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West Bank kids make rough trip to school
( 2003-09-02 10:22) (Agencies)

In what's become a grim back-to-school ritual, hundreds of Palestinians heading to the first day of class dropped their backpacks and threw rocks at Israeli soldiers, who fired tear gas and shots to scare them off.

Palestinian boys examine the remains of a burned-out vehicle, shortly after an Israeli helicopter missile attack left one dead and twenty-six wounded, in Gaza City, Gaza Strip, Monday, Sept 1, 2003.    [AP]
Violence has become so familiar to young students that they seem to shrug off the risks, even though many have seen classmates hurt or even killed. On Monday, as a tank moved toward a crowd of students, a flaming Molotov cocktail was thrown, and a soldier from the tank shot back, critically wounding a teenage boy, a rescue worker said.

Seventh-grader Saleh Qussa, sweaty from running, ducked into a doorway for cover and calmly noted how excited he was to have a new black-and-green backpack. He said he was in a hurry to get to class to see his friends.

"I want to see many friends that I couldn't see in the summer vacation. I'll keep waiting until I find a way to get to school," said Saleh. He had just 300 yards left to go.

With three years of Israeli-Palestinian battles entering a new round of intensity, some of the more than 1 million Palestinian children in the West Bank and Gaza Strip already way behind in their studies because of disruptions due to the fighting again found their way to class blocked by Israeli tanks and troops.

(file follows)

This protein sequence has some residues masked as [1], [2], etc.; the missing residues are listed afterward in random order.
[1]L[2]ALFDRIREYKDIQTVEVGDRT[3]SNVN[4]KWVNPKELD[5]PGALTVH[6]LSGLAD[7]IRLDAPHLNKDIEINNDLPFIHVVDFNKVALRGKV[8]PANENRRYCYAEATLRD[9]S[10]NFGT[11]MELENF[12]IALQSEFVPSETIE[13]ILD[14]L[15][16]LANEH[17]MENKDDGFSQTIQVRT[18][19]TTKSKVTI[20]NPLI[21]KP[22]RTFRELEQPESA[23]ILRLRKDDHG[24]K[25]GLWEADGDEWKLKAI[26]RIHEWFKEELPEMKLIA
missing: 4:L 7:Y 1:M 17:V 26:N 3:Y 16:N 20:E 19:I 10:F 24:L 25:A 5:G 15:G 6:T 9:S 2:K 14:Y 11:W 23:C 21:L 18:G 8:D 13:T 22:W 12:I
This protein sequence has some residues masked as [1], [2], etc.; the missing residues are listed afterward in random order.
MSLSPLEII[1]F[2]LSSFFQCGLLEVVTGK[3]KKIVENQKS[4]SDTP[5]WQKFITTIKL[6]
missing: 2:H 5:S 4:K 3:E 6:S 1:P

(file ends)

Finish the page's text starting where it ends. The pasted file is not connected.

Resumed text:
In Nablus, the West Bank's largest city, some teachers in the last school year ran classes out of their own apartments, because the journey to school became too perilous.

On Monday, the Israeli military opened checkpoints for teachers and students, but a few tanks and other armored vehicles patrolled Nablus and blocked some main roads. Students hurling stones clashed with Israeli troops in many parts of the city.

A 15-year-old boy was in critical condition after being shot in the back of the head by live ammunition. Dr. Khalil Mohammed said surgeons removed the bullet from the boy's brain. A rescue worker, Ala Aratrut, said a soldier from a tank that was hit with a firebomb shot back randomly and hit the boy. The army had no official comment.

Talia Somech of Israel's military government in Palestinian areas said efforts were made to plan safe routes for Palestinian students to get to schools; teachers were issued special IDs allowing them to pass checkpoints.

Education Minister Nabil Abul Hummus said he expected another tough year. "Our new school year starts in difficult and complicated atmosphere," he said.

In the West Bank city of Hebron, Israeli troops enforced an around-the-clock curfew downtown but permitted students to walk to school.

Hebron student Ashraf Deen, 11, said the sight of soldiers on streets that empty out under military curfew didn't frighten him anymore. "For me, it is the same whether there are people on the street or not. I know the situation," the sixth-grader said confidently.

In the Gaza Strip, which unlike parts of the West Bank has not been reoccupied by Israeli soldiers, there are few roadblocks for students. But one Israeli military barrier meant to protect a Jewish settlement shuts down the strip's main north-south road. That could keep college students away from Gaza City's universities which start Tuesday.

One 7-year-old, Raouf Abu Ziade, said he was nervous heading to school. Streets are unsafe because of Israel's recent missile attacks on militants, often as they drive through roads packed with cars and foot traffic.

The boy made his father come with him because the sound of Israeli F-16s flying above their home in Beach Refugee Camp scared him.

Back-to-school time brought different concerns to his out-of-work father, Sulayman, 39.

"I couldn't buy new clothes for Raouf because of the money situation. I'm sorry for that," he said. "But the boy told me that he will enjoy school anyway."

As they parted, the boy asked his father, "Are you going to wait for me outside when I finish, as you promised?" His father nodded yes.

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